[csswg-drafts] [selectors] Solve :visited once and for all

tabatkins has just created a new issue for https://github.com/w3c/csswg-drafts:

== [selectors] Solve :visited once and for all ==
In <https://github.com/w3c/css-houdini-drafts/issues/791> @deian explains a new channel for high-bandwidth leaking of :visited state by observing repaints with the Houdini Paint API. There doesn't appear to be a reasonable way to shut this down under the current regime of partial-censoring of `:visited` - the current fix for Chrome is to just disallow the `paint()` function from being used **at all** on any `<a>` element or its descendants.

We really need to finally define a sensible model of `:visible`-state visibility, based on what information would have already leaked to the page via standard, unpluggable channels; then we can finally drop all the silliness around `:visited` and just treat it as a plain, ordinary pseudo-class that allows all properties to be used in the standard fashion.

1. At minimum, same-origin visitedness is always visible to the page, as the server can track its own cross-links, assuming standard tracking mechanisms exists (cookies, sufficiently high-entropy user identification, etc). So all same-origin links should report :visited.

2. Cross-origin *inbound* links are always visible to the page if the Referer header was sent in the request.

3. Cross-origin *outbound* links are always visible to the page if the user visited that link from this origin, as there are a multitude of ways to track outbound links (JS auditing, `<a ping>`, link shorteners, etc).

4. Any others?


If a link matches one of the conditions above, and is visited, it's allowed to match `:visited`; otherwise it never matches `:visited`. So, what's the cost/benefit of each of the conditions above?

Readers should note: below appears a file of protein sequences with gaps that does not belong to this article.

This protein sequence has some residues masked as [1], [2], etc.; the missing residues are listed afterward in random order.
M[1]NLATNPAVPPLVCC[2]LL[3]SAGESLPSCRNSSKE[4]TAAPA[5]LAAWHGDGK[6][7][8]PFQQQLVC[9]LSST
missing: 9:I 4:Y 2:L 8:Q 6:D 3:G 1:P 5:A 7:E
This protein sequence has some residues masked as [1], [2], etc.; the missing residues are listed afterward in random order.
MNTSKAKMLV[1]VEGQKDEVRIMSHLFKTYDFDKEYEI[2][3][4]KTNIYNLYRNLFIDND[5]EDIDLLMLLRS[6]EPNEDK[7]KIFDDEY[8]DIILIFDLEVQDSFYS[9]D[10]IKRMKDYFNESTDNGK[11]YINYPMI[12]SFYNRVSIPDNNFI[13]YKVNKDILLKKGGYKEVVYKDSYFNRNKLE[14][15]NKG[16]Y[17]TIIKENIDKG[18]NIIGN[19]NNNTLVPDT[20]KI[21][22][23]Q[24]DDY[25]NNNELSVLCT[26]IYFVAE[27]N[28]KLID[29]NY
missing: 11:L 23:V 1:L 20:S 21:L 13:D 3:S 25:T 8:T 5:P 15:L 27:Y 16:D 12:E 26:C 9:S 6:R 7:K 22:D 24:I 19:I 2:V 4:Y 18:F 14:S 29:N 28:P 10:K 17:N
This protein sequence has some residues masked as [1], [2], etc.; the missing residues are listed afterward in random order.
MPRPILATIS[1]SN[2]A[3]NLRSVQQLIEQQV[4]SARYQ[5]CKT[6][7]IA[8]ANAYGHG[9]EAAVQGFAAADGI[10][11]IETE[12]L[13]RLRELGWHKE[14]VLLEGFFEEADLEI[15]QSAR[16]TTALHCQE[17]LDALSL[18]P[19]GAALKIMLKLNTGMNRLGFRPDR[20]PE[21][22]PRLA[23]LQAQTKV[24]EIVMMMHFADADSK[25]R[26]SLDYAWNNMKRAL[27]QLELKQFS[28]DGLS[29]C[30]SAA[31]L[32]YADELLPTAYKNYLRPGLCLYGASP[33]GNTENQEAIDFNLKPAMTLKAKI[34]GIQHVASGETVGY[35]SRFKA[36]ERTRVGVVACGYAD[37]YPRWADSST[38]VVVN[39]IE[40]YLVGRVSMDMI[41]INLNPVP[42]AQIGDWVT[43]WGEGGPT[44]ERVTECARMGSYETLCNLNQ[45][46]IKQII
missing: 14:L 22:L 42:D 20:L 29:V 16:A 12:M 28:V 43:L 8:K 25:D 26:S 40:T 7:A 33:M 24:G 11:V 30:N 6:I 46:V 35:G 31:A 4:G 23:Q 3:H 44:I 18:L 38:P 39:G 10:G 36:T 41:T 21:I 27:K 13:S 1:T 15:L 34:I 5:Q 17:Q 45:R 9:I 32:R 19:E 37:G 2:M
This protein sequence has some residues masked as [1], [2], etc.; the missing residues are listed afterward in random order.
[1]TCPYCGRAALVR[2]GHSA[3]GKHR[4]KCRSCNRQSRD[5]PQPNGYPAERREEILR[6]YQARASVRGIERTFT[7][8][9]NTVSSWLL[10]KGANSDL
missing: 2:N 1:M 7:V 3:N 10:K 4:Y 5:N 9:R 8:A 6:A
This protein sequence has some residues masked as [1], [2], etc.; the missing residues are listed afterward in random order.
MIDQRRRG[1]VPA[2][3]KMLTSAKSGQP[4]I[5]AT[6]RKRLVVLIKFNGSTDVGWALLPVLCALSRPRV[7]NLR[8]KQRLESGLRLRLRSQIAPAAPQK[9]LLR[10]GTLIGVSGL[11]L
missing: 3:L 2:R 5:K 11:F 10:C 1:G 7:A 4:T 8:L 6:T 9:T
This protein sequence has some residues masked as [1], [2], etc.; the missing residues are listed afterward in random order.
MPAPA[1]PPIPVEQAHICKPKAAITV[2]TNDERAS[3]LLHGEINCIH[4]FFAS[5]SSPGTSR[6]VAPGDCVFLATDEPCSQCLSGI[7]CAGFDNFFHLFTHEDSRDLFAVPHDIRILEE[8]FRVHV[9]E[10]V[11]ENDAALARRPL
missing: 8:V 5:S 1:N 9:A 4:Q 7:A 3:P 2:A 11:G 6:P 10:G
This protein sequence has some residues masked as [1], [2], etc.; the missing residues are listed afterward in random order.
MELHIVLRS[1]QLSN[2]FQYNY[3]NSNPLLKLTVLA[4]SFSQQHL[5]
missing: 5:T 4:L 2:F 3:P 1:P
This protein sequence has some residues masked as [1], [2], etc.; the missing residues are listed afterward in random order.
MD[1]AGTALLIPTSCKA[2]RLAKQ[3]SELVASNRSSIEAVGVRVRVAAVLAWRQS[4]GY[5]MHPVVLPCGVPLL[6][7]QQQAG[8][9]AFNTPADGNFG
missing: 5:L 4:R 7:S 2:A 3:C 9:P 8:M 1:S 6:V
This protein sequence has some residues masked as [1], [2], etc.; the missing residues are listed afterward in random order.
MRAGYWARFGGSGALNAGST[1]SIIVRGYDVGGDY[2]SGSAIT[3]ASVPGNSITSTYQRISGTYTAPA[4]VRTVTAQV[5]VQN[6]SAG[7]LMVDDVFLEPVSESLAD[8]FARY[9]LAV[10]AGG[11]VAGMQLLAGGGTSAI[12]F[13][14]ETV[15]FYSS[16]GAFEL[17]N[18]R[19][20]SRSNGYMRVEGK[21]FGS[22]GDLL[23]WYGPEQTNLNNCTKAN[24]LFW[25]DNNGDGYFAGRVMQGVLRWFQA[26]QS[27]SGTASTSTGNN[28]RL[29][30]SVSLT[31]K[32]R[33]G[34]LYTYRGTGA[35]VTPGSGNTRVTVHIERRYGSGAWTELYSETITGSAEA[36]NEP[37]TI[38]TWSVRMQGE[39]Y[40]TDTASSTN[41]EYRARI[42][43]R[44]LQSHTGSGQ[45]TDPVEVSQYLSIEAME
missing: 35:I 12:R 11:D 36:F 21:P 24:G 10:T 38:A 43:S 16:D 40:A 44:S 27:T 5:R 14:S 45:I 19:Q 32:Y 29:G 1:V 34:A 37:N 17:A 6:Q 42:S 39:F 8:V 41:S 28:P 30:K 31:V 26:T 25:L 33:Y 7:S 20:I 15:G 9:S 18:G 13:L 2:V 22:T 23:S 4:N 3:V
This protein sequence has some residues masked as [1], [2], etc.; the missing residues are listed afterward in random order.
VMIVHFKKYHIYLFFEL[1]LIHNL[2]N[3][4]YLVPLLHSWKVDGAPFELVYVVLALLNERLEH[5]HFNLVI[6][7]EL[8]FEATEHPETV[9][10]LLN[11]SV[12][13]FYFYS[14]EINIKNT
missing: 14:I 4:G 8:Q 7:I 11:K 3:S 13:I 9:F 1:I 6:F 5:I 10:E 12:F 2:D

1 is easy to apply and non-controversial. It also probably represents at least half of the benefit of :visited styling for the user - they can tell when they've already visited a given page on a site.  

But I don't think it's a whole lot *more* than half - there is a *lot* of benefit to knowing what links you've visited *from* a given page, regardless of origin. (Think of clicking thru each of a list of outbound links, such as in a forum post, or in Google search.)  So I think 3 is most of the rest of the benefit, but probably the most controversial in terms of theoretical privacy (even if it's nil in *practical* privacy for the vast majority of users). I think it's reasonable for browsers to nix this condition if the user is blocking script, as that's the primary tracking mechanism.

I think 2 is of relatively minor benefit, but it lies inbetween 1 and 3 in terms of privacy leaking. Some UAs do offer the ability to block Referer, and of course they would then block this visitedness channel, but otherwise it's common and not a big deal. It's just that most cross-origin pages won't have a link back to the page you visited from; the exception is things like weird cross-site web puzzles, or old-school webrings.

Are there any other conditions that would allow us to safely expose :visited state unreservedly?

Please view or discuss this issue at https://github.com/w3c/csswg-drafts/issues/3012 using your GitHub account

Received on Sunday, 12 August 2018 17:15:21 UTC